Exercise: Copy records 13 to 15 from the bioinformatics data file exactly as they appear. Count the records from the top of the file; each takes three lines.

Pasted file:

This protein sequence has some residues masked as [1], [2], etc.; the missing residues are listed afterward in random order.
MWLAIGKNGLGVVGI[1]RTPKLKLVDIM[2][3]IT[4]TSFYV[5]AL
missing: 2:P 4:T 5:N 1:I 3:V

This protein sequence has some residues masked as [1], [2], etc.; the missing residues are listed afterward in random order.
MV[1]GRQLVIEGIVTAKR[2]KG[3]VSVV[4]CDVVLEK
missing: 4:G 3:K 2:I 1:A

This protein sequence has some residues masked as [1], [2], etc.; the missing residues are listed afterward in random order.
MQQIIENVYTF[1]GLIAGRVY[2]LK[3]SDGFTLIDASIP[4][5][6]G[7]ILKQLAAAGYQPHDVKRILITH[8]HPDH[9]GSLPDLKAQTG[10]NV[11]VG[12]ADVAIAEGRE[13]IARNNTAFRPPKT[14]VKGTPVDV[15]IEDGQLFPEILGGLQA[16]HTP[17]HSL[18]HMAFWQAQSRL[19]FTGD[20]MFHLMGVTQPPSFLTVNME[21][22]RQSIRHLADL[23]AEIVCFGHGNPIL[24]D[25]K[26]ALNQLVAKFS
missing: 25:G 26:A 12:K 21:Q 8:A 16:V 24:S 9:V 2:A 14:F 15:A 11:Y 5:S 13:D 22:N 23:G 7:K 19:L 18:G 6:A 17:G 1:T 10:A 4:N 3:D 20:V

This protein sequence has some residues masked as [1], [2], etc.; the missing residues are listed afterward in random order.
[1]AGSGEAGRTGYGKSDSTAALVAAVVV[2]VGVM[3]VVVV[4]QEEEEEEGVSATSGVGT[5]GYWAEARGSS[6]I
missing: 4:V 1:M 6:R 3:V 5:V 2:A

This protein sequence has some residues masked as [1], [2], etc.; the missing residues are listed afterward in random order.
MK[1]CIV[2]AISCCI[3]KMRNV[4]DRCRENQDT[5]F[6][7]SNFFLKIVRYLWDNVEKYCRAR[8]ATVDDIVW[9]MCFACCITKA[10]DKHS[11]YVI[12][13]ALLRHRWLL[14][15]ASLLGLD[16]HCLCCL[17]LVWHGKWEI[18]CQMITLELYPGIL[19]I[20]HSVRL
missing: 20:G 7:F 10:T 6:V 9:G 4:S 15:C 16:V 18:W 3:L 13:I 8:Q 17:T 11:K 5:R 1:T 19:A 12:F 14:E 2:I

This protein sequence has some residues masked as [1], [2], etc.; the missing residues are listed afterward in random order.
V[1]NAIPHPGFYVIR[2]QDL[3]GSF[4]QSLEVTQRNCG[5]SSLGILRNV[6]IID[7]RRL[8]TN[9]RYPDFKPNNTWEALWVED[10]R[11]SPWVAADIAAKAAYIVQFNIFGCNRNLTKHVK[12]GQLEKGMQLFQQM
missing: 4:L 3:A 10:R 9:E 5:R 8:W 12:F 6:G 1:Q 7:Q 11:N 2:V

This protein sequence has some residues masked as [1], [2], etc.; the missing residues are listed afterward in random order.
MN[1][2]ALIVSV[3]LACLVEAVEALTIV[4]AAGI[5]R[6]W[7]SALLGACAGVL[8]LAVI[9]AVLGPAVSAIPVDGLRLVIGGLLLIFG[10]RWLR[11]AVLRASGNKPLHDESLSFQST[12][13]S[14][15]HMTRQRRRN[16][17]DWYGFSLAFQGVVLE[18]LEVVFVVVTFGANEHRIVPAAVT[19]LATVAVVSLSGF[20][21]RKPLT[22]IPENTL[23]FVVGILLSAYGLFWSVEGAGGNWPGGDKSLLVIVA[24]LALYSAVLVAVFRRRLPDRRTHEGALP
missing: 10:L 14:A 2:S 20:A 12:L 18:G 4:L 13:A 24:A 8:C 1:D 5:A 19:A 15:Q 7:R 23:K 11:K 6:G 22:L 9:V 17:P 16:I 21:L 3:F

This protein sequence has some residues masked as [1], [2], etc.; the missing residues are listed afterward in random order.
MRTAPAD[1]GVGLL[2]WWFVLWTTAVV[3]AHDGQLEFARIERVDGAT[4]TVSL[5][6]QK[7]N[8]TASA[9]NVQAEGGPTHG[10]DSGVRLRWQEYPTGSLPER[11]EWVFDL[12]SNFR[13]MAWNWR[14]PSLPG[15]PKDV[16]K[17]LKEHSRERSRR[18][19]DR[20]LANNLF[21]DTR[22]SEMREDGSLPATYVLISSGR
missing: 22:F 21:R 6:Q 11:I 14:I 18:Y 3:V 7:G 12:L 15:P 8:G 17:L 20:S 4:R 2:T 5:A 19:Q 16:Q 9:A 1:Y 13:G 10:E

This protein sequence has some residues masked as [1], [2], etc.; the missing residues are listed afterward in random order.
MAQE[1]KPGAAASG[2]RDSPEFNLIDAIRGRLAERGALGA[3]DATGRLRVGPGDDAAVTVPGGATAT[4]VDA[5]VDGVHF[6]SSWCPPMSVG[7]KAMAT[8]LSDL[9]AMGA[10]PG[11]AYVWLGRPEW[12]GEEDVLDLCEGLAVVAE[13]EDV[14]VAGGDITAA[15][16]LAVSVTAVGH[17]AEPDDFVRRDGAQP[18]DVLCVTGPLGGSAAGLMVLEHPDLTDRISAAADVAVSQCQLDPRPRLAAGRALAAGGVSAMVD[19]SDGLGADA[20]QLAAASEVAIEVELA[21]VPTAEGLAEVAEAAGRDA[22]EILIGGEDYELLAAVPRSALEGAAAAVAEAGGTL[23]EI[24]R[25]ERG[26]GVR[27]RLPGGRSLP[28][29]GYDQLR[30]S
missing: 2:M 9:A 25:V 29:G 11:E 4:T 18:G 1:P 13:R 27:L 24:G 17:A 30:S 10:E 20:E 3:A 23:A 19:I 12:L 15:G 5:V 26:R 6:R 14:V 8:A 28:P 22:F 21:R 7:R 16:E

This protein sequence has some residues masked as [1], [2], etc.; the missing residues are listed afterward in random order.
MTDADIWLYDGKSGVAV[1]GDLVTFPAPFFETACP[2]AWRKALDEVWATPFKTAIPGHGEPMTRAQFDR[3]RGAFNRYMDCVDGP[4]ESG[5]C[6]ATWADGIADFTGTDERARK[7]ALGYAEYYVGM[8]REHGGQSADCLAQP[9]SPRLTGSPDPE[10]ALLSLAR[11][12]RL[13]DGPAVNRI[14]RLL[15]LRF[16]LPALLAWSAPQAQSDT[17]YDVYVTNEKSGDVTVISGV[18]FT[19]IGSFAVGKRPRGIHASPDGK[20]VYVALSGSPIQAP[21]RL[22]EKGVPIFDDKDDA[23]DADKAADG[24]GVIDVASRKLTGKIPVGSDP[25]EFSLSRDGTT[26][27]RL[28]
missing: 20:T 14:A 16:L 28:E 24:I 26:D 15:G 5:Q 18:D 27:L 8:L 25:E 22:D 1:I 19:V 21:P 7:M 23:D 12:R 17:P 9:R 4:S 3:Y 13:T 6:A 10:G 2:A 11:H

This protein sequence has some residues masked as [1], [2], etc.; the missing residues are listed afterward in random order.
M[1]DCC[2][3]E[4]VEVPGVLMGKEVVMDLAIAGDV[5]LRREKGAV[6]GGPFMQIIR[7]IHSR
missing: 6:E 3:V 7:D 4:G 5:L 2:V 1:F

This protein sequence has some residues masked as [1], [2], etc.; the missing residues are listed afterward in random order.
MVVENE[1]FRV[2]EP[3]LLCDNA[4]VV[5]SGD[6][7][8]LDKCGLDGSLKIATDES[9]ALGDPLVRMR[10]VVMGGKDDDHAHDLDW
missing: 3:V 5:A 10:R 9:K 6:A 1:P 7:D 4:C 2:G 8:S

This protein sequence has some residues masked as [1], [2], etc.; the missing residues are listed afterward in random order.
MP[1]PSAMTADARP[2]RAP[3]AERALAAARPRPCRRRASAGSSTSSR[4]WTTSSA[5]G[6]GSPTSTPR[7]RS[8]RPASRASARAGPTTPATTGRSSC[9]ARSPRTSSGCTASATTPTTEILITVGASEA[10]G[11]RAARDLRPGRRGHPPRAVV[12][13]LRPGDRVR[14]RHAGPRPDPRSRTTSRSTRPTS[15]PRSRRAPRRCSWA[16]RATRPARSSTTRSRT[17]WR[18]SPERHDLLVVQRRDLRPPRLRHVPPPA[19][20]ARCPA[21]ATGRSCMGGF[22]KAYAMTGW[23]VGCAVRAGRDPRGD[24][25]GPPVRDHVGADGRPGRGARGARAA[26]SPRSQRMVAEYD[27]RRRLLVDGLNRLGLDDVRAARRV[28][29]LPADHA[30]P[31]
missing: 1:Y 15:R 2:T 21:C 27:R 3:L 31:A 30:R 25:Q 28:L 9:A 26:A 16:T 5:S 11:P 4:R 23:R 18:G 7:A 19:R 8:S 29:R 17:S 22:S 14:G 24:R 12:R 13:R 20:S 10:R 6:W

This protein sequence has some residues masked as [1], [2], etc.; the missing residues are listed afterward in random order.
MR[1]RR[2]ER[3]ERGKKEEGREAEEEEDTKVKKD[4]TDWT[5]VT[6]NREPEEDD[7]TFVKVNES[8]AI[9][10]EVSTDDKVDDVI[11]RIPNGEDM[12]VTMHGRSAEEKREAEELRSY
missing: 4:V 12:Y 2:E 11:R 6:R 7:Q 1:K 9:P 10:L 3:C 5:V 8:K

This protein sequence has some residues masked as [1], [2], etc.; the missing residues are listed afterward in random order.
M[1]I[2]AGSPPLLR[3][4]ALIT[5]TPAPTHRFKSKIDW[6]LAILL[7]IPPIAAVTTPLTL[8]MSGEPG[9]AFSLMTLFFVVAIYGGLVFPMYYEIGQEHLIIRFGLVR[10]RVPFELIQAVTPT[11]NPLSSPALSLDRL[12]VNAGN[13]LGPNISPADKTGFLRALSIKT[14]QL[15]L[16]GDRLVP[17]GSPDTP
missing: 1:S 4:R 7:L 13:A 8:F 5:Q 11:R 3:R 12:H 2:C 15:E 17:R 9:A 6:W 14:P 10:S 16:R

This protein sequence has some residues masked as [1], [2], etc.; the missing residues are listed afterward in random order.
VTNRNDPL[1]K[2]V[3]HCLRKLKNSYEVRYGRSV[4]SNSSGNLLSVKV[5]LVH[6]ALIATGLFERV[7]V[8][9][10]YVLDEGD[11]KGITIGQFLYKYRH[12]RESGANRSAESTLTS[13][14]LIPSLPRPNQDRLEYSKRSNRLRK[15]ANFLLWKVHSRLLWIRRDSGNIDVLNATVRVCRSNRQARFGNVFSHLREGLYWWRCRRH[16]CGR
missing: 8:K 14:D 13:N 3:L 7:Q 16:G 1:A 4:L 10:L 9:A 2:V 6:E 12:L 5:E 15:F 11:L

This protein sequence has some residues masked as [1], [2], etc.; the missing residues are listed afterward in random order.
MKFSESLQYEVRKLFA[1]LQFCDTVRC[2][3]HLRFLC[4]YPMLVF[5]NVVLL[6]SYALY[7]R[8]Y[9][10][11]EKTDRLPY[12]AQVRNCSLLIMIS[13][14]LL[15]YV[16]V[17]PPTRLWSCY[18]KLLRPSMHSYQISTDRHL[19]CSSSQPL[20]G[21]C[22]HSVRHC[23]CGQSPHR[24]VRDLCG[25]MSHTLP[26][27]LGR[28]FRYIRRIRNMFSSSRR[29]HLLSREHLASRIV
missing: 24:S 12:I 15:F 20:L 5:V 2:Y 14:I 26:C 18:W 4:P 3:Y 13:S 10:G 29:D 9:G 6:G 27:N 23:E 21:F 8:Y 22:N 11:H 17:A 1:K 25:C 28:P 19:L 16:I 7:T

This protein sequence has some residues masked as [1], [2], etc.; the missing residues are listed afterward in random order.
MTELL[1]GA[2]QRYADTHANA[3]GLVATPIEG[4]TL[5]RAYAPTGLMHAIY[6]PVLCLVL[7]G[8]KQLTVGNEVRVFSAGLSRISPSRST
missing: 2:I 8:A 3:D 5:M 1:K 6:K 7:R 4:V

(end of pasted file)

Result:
This protein sequence has some residues masked as [1], [2], etc.; the missing residues are listed afterward in random order.
MP[1]PSAMTADARP[2]RAP[3]AERALAAARPRPCRRRASAGSSTSSR[4]WTTSSA[5]G[6]GSPTSTPR[7]RS[8]RPASRASARAGPTTPATTGRSSC[9]ARSPRTSSGCTASATTPTTEILITVGASEA[10]G[11]RAARDLRPGRRGHPPRAVV[12][13]LRPGDRVR[14]RHAGPRPDPRSRTTSRSTRPTS[15]PRSRRAPRRCSWA[16]RATRPARSSTTRSRT[17]WR[18]SPERHDLLVVQRRDLRPPRLRHVPPPA[19][20]ARCPA[21]ATGRSCMGGF[22]KAYAMTGW[23]VGCAVRAGRDPRGD[24][25]GPPVRDHVGADGRPGRGARGARAA[26]SPRSQRMVAEYD[27]RRRLLVDGLNRLGLDDVRAARRV[28][29]LPADHA[30]P[31]
missing: 1:Y 15:R 2:T 21:C 27:R 3:L 31:A 30:R 25:Q 28:L 9:A 26:A 16:T 5:S 11:P 4:R 23:R 18:G 7:A 19:R 8:S 29:R 17:S 22:S 14:G 24:R 12:R 13:R 20:S 10:R 6:W

This protein sequence has some residues masked as [1], [2], etc.; the missing residues are listed afterward in random order.
MR[1]RR[2]ER[3]ERGKKEEGREAEEEEDTKVKKD[4]TDWT[5]VT[6]NREPEEDD[7]TFVKVNES[8]AI[9][10]EVSTDDKVDDVI[11]RIPNGEDM[12]VTMHGRSAEEKREAEELRSY
missing: 4:V 12:Y 2:E 11:R 6:R 7:Q 1:K 9:P 10:L 3:C 5:V 8:K

This protein sequence has some residues masked as [1], [2], etc.; the missing residues are listed afterward in random order.
M[1]I[2]AGSPPLLR[3][4]ALIT[5]TPAPTHRFKSKIDW[6]LAILL[7]IPPIAAVTTPLTL[8]MSGEPG[9]AFSLMTLFFVVAIYGGLVFPMYYEIGQEHLIIRFGLVR[10]RVPFELIQAVTPT[11]NPLSSPALSLDRL[12]VNAGN[13]LGPNISPADKTGFLRALSIKT[14]QL[15]L[16]GDRLVP[17]GSPDTP
missing: 1:S 4:R 7:L 13:A 8:F 5:Q 11:R 3:R 12:H 2:C 15:E 17:R 9:A 6:W 14:P 10:S 16:R